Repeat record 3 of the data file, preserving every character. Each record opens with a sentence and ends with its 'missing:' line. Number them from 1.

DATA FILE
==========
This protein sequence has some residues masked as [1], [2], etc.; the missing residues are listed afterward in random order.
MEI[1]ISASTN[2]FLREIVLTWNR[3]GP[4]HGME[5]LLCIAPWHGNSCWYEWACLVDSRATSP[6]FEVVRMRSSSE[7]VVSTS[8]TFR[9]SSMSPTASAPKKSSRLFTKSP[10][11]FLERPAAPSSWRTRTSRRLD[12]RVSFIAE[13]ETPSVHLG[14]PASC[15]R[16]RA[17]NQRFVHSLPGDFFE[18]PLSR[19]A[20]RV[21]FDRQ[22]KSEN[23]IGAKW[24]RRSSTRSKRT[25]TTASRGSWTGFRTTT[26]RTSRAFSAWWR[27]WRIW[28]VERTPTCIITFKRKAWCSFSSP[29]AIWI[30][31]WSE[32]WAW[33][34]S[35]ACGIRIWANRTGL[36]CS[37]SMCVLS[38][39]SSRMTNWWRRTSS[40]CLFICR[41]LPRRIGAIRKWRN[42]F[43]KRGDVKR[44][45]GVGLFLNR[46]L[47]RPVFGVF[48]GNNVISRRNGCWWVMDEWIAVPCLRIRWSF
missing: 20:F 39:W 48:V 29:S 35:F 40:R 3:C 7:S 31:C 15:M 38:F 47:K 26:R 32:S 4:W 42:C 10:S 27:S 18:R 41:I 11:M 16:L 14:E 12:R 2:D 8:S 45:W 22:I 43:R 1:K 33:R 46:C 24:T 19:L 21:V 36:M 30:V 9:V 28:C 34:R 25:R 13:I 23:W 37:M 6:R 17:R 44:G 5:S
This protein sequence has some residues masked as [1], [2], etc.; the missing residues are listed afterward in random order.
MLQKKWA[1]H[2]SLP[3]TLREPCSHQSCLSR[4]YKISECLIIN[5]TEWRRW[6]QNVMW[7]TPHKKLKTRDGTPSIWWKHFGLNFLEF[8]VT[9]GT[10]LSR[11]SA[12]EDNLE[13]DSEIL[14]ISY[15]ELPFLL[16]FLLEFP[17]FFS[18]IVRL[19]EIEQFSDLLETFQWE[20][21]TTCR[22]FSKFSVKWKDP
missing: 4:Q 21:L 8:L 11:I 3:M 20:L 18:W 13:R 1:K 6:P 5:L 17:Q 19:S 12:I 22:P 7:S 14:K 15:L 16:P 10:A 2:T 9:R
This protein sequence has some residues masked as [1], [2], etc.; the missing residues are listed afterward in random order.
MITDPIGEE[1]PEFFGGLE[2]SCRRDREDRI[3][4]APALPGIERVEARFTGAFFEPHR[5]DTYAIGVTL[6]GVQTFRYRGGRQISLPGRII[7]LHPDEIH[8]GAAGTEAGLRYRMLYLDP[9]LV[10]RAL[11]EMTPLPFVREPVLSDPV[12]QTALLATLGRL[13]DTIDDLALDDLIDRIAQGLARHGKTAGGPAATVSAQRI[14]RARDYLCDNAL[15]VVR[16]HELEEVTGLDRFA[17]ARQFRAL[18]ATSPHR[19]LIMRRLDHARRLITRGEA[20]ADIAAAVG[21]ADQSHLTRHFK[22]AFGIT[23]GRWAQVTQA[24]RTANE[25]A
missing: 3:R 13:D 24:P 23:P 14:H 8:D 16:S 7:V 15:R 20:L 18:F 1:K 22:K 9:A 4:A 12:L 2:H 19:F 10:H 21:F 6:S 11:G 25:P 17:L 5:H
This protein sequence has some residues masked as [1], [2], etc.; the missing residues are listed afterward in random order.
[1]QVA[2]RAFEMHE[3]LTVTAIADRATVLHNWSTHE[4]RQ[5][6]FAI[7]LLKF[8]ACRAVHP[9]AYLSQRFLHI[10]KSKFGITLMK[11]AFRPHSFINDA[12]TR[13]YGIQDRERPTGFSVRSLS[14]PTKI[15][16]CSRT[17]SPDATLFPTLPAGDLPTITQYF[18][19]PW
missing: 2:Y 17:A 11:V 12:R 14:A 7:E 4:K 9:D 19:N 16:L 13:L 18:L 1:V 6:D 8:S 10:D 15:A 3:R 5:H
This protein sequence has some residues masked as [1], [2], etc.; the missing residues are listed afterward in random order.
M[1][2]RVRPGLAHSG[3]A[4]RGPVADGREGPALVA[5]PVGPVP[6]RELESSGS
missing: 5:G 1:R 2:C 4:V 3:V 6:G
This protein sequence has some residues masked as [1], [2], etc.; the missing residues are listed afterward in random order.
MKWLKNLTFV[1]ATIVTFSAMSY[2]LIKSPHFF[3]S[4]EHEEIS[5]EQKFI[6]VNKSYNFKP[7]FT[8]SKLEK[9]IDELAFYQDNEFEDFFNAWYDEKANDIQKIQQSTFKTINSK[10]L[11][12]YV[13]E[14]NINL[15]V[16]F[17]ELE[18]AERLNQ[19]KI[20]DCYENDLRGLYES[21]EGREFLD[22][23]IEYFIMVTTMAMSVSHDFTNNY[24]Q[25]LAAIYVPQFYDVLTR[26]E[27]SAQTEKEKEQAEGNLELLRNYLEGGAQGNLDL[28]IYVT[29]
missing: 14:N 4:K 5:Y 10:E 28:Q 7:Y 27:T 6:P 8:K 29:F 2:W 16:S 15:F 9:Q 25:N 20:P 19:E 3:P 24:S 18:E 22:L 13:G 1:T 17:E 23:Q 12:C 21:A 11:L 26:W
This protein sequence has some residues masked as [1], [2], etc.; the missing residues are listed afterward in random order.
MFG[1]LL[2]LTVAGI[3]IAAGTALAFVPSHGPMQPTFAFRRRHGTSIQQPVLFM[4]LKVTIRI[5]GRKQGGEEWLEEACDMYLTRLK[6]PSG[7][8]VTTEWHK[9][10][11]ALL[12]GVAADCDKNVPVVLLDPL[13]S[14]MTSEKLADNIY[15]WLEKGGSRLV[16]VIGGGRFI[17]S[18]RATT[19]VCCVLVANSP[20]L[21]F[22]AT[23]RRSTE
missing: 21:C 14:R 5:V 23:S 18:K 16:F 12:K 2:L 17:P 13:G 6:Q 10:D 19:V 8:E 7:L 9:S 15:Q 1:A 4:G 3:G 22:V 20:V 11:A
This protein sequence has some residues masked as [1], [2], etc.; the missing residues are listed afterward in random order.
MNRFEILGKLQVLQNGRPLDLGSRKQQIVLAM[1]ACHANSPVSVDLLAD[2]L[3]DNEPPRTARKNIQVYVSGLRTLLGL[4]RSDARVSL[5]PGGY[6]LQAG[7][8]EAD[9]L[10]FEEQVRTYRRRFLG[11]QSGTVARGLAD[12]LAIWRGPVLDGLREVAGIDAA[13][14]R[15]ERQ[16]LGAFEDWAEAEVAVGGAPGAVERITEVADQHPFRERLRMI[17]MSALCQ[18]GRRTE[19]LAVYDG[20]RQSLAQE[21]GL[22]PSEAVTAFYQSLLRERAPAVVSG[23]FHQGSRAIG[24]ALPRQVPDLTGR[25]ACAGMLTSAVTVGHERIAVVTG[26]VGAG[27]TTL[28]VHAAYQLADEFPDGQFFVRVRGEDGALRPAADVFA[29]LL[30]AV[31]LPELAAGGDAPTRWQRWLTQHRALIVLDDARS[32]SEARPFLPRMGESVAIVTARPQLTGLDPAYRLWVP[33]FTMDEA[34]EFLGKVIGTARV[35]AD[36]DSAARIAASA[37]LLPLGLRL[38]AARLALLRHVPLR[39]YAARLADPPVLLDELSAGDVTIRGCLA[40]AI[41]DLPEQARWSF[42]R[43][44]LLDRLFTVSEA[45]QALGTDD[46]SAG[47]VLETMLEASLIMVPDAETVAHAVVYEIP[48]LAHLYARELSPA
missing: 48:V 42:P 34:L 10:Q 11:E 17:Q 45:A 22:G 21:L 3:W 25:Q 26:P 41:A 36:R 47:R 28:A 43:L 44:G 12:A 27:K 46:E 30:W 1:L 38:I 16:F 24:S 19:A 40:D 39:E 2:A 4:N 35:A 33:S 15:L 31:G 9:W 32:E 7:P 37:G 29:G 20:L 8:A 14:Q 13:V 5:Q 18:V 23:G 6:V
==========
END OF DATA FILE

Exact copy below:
This protein sequence has some residues masked as [1], [2], etc.; the missing residues are listed afterward in random order.
MITDPIGEE[1]PEFFGGLE[2]SCRRDREDRI[3][4]APALPGIERVEARFTGAFFEPHR[5]DTYAIGVTL[6]GVQTFRYRGGRQISLPGRII[7]LHPDEIH[8]GAAGTEAGLRYRMLYLDP[9]LV[10]RAL[11]EMTPLPFVREPVLSDPV[12]QTALLATLGRL[13]DTIDDLALDDLIDRIAQGLARHGKTAGGPAATVSAQRI[14]RARDYLCDNAL[15]VVR[16]HELEEVTGLDRFA[17]ARQFRAL[18]ATSPHR[19]LIMRRLDHARRLITRGEA[20]ADIAAAVG[21]ADQSHLTRHFK[22]AFGIT[23]GRWAQVTQA[24]RTANE[25]A
missing: 3:R 13:D 24:P 23:P 14:H 8:D 16:S 7:V 15:R 20:L 18:F 1:K 22:K 9:A 4:A 12:L 2:H 19:F 10:H 21:F 6:S 11:G 25:P 17:L 5:H